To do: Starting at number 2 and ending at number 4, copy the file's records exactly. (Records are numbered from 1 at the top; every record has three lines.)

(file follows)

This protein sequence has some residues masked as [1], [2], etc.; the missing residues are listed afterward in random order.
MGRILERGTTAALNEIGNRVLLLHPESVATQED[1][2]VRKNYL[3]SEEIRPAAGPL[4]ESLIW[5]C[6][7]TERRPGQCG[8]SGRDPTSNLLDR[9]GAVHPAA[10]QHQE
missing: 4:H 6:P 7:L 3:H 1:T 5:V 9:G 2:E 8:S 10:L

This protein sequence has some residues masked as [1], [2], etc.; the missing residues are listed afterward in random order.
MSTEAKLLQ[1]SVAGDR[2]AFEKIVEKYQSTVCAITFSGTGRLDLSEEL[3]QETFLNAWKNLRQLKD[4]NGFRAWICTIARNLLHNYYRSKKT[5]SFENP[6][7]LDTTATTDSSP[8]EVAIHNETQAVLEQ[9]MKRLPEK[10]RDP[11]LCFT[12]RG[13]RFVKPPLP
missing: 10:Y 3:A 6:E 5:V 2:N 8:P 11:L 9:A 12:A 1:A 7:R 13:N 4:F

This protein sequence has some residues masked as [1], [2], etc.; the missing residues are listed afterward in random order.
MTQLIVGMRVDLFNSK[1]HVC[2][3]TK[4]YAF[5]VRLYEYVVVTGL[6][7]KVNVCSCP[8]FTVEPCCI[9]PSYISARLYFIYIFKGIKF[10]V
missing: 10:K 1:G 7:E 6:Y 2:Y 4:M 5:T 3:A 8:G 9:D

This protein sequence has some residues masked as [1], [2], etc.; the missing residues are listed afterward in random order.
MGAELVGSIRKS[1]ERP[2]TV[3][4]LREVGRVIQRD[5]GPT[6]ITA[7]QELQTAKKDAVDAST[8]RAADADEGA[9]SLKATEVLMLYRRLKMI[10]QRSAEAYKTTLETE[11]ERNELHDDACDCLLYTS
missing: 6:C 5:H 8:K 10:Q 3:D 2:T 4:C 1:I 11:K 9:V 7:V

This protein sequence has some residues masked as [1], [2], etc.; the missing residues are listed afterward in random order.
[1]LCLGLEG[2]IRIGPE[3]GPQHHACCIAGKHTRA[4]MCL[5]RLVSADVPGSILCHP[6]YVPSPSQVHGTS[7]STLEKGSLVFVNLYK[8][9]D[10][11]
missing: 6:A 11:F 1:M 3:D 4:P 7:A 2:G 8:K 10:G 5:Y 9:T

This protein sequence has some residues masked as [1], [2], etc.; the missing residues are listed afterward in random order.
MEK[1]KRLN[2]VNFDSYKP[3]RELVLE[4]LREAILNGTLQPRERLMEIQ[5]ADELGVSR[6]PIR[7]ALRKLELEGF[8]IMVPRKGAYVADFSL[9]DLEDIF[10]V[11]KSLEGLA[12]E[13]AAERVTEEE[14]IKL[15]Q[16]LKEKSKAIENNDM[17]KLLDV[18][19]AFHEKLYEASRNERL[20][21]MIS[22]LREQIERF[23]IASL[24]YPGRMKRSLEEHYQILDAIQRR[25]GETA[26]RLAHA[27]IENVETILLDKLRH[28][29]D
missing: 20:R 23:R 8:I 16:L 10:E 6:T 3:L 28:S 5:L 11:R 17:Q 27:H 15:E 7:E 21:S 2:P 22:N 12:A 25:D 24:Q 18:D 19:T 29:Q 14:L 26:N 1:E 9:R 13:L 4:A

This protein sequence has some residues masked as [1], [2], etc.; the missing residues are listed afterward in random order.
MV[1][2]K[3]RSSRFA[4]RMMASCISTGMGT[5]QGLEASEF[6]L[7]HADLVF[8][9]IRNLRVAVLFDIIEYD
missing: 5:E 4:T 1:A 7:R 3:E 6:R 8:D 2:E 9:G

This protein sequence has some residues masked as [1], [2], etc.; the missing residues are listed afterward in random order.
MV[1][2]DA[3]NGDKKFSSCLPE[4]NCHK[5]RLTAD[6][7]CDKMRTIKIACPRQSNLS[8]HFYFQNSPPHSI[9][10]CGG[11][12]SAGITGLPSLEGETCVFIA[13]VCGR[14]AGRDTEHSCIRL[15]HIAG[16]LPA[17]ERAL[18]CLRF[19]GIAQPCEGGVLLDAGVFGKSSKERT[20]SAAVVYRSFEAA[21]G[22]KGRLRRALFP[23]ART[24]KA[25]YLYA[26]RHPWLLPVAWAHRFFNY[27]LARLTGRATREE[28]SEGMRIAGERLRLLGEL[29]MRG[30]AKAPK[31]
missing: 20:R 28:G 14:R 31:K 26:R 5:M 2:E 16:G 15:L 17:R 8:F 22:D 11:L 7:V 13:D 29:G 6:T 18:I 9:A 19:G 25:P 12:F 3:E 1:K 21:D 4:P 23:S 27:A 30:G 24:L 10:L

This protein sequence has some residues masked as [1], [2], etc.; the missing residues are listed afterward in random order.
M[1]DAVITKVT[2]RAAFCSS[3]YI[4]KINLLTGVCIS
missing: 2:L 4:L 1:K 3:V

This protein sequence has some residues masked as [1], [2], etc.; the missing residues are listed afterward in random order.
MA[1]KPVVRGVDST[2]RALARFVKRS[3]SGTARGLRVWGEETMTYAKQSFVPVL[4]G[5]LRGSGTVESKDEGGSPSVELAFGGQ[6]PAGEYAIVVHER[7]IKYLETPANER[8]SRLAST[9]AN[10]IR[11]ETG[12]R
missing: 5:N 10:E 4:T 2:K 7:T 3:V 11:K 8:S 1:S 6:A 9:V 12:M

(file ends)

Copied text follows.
This protein sequence has some residues masked as [1], [2], etc.; the missing residues are listed afterward in random order.
MSTEAKLLQ[1]SVAGDR[2]AFEKIVEKYQSTVCAITFSGTGRLDLSEEL[3]QETFLNAWKNLRQLKD[4]NGFRAWICTIARNLLHNYYRSKKT[5]SFENP[6][7]LDTTATTDSSP[8]EVAIHNETQAVLEQ[9]MKRLPEK[10]RDP[11]LCFT[12]RG[13]RFVKPPLP
missing: 10:Y 3:A 6:E 5:V 2:N 8:P 11:L 9:A 12:A 1:A 7:R 13:N 4:F

This protein sequence has some residues masked as [1], [2], etc.; the missing residues are listed afterward in random order.
MTQLIVGMRVDLFNSK[1]HVC[2][3]TK[4]YAF[5]VRLYEYVVVTGL[6][7]KVNVCSCP[8]FTVEPCCI[9]PSYISARLYFIYIFKGIKF[10]V
missing: 10:K 1:G 7:E 6:Y 2:Y 4:M 5:T 3:A 8:G 9:D

This protein sequence has some residues masked as [1], [2], etc.; the missing residues are listed afterward in random order.
MGAELVGSIRKS[1]ERP[2]TV[3][4]LREVGRVIQRD[5]GPT[6]ITA[7]QELQTAKKDAVDAST[8]RAADADEGA[9]SLKATEVLMLYRRLKMI[10]QRSAEAYKTTLETE[11]ERNELHDDACDCLLYTS
missing: 6:C 5:H 8:K 10:Q 3:D 2:T 4:C 1:I 11:K 9:V 7:V